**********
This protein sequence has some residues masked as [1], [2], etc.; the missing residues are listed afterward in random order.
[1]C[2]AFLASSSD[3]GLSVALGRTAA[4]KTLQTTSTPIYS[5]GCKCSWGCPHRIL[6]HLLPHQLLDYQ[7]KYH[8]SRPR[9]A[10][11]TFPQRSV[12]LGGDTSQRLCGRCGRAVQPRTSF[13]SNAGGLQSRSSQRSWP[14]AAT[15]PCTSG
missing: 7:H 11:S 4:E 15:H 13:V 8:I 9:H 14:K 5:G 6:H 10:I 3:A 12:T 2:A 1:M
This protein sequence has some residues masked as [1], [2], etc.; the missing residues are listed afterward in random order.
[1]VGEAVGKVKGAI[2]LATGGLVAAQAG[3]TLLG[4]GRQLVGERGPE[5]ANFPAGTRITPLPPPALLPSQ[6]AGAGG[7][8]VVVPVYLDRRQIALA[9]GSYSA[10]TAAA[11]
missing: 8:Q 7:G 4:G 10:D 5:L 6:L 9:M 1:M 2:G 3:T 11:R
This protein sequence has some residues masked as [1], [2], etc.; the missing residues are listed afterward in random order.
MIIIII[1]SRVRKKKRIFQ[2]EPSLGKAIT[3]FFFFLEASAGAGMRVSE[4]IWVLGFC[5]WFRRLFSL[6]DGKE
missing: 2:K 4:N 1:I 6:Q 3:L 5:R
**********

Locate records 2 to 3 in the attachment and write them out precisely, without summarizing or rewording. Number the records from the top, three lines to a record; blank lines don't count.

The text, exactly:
This protein sequence has some residues masked as [1], [2], etc.; the missing residues are listed afterward in random order.
[1]VGEAVGKVKGAI[2]LATGGLVAAQAG[3]TLLG[4]GRQLVGERGPE[5]ANFPAGTRITPLPPPALLPSQ[6]AGAGG[7][8]VVVPVYLDRRQIALA[9]GSYSA[10]TAAA[11]
missing: 8:Q 7:G 4:G 10:D 5:L 6:L 9:M 1:M 2:G 3:T 11:R
This protein sequence has some residues masked as [1], [2], etc.; the missing residues are listed afterward in random order.
MIIIII[1]SRVRKKKRIFQ[2]EPSLGKAIT[3]FFFFLEASAGAGMRVSE[4]IWVLGFC[5]WFRRLFSL[6]DGKE
missing: 2:K 4:N 1:I 6:Q 3:L 5:R